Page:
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12 August 2022

#AntarcticLog: Diving on the Mid-Cayman Rise

Leg 2 of the Alvin Science Verification Expedition finds us once again exploring new territory. After all, that’s the point of certifying Alvin to dive 6500 meters — to give us access to much more of the sea floor.  Today we’re diving on the Mid-Cayman Rise, a spreading center in the Earth’s crust at the deepest point in the Caribbean.  

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5 August 2022

#AntarcticLog: Greetings from the Puerto Rico Trench

Greetings from the deepest place in the Atlantic Ocean!  So far I’m reporting from the surface, but every day human-operated vehicle (HOV) Alvin carries scientists deeper. I mean, if you knew you had access to 99% of the seafloor — where before you had access to 2/3 — wouldn’t you head for the deepest spots?

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29 July 2022

#AntarcticLog: Down with Alvin

Down with Alvin!  That’s where the scientists aboard R/V Atlantis are headed.  As Alvin Science Verification Expedition chief scientist Adam Soule says, “our human brain is good at seeing what’s different in an environment — anything from organic shapes to unusual colors.” 

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22 July 2022

#AntarticLog: To sea we go!

And now for something completely different. #AntarcticLog heads to the deep sea, where carbon sinks, where the sea is black, and where the tiny submersible Alvin — able to carry three people — will soon be shining its light on unseen territory. 

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15 July 2022

#AntarcticLog: Summertime

Image of Earth from space, with focus on the Arctic. Text is dense, but summary is that summer is the time when Arctic ice melts most drastically and when it is most difficult to measure ice from orbit. Sea ice has been shrinking more and more for at least 15 years.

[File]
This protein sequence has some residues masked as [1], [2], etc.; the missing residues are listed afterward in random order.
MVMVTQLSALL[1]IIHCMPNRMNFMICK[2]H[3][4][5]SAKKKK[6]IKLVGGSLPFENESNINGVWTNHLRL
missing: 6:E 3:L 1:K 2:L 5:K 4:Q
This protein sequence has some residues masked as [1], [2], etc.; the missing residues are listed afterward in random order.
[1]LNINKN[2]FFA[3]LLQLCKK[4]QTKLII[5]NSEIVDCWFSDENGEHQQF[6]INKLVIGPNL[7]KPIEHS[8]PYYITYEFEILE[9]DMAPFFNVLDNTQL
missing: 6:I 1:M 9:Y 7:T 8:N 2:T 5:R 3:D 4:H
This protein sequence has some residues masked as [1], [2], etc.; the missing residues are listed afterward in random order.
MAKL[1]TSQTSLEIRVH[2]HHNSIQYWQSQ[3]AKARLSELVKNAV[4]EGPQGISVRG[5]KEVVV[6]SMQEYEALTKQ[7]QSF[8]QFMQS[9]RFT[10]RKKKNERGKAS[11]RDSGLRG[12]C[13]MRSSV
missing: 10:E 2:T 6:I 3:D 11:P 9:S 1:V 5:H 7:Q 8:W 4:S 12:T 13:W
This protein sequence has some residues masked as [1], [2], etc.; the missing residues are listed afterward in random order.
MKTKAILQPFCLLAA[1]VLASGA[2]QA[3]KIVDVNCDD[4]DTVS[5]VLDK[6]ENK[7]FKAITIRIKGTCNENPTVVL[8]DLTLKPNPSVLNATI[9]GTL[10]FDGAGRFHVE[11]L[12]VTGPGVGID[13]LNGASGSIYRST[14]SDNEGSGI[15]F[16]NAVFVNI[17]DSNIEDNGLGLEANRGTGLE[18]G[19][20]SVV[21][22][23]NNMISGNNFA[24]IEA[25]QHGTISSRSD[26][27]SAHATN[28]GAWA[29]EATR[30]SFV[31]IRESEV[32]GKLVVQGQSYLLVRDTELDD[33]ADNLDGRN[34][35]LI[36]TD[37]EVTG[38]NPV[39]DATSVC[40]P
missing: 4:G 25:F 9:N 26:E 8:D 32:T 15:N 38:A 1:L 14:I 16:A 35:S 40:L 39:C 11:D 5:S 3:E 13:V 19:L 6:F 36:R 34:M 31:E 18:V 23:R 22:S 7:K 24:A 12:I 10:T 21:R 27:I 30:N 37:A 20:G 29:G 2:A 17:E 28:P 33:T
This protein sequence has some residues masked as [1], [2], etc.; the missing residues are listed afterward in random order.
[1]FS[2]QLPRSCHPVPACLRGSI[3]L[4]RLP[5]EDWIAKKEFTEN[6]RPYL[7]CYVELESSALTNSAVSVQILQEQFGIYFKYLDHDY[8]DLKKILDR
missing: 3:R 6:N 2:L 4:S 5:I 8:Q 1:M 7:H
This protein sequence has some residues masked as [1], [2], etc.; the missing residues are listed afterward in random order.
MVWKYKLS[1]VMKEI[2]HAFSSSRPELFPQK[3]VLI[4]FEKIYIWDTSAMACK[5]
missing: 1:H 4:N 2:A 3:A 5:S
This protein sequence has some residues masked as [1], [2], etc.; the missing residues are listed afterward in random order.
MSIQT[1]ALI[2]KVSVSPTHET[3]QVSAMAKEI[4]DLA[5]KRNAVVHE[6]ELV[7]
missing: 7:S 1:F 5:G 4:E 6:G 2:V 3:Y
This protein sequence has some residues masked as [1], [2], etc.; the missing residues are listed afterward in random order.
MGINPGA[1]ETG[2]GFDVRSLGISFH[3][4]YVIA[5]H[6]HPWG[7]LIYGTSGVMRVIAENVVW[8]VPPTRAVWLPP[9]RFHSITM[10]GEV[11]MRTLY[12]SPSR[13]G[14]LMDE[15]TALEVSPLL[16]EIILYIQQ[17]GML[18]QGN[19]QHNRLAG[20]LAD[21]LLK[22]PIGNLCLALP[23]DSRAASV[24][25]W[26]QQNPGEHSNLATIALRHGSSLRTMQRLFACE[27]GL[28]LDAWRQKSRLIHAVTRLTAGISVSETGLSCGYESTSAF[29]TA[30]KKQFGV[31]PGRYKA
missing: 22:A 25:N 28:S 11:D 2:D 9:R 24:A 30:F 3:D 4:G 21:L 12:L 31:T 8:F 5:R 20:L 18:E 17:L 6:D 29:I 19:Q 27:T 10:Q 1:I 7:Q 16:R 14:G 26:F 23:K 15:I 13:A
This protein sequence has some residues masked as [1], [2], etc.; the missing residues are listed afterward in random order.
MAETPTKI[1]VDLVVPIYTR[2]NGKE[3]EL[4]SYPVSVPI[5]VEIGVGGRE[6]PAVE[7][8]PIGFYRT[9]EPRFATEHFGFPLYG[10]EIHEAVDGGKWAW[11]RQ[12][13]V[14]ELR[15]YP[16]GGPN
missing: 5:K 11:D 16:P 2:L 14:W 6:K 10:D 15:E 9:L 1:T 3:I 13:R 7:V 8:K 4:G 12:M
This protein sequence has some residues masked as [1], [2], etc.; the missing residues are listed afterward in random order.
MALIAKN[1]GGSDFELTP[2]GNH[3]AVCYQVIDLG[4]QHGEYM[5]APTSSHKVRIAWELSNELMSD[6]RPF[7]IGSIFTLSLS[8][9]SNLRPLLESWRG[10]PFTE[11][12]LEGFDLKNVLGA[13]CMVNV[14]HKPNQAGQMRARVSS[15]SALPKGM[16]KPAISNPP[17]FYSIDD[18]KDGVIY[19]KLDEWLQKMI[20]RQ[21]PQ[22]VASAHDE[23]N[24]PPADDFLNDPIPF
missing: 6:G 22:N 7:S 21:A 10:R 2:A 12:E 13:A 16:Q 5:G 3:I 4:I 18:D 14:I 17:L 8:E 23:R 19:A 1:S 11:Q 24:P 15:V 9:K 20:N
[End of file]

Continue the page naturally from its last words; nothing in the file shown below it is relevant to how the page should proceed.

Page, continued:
By Karen Romano Young The question of summer Arctic ice extent is up in the air — not to say it’s unknown.  NASA goes to extra effort to assure the detailed accuracy of its measurements, including a new effort beginning this summer.  Given the 40-plus-year coverage from space provided by the ICESat satellites, including ICESat-2, placed in orbit in 2018,  our understanding of the volume of sea ice is exquisite any time …

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8 July 2022

#AntarcticLog: Invisible Volcanoes

A print and drawing of a topographical map of part of Antarctica; text says, “Look, it’s Mount Sidley, Antarctica’s highest volcano…first sighted by Admiral Robert Byrd in 1934.” The text also explains that years later using ice-penetrating radar, researchers determined there were 91 volcanoes in that area.

Artist Karen Roman Young shows us what we can learn about the below-ice geology of Marie Byrd Land in Antarctica.

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1 July 2022

#AntarcticLog: Six years of science comics

Karen Romano Young shares highlights of her (now six!) years of drawing the Antarctic Log.

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24 June 2022

#AntarcticLog: Picturing time

How do you picture time? Does that seem like a strange notion? Not to a visual storyteller like me. Is time a wheel? a sphere? a line? a line with wrinkles? (Don’t forget, I’m a children’s book author, too.)  

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17 June 2022

#AntarcticLog: Advocating on behalf of coral

Presenting…Cindi Punihaole, the Program Director of ReefTeach, a coral reef advocate — making a public policy difference as well as a personal impact — at Kahalu’u Bay, Mission Blue newest Hope Spot.  Cindi — who has lived and relied on the Bay all her life, has observed the changes taking place there over recent decades, as the sea level has risen, sea temperature and acidity have soared, and the number of tourists visiting the Big Island of Hawaii has skyrocketed. 

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10 June 2022

#AntarcticLog: Hanging loose in Hawaii

Aloha! I’ve arrived in Hawaii, and am writing this on the lanai of my tiny rental cottage in a grove of coffee trees.  The sea is two miles below; we’re just “up mauka” (uphill) of Kahalu’u Beach Park, the newest Mission Blue Hope Spot, set aside for special efforts to maintain its waters, and the coral beneath. What’s threatening them? Sea temperature rise, ocean acidification, pollution from land, and yes, snorkeling. 

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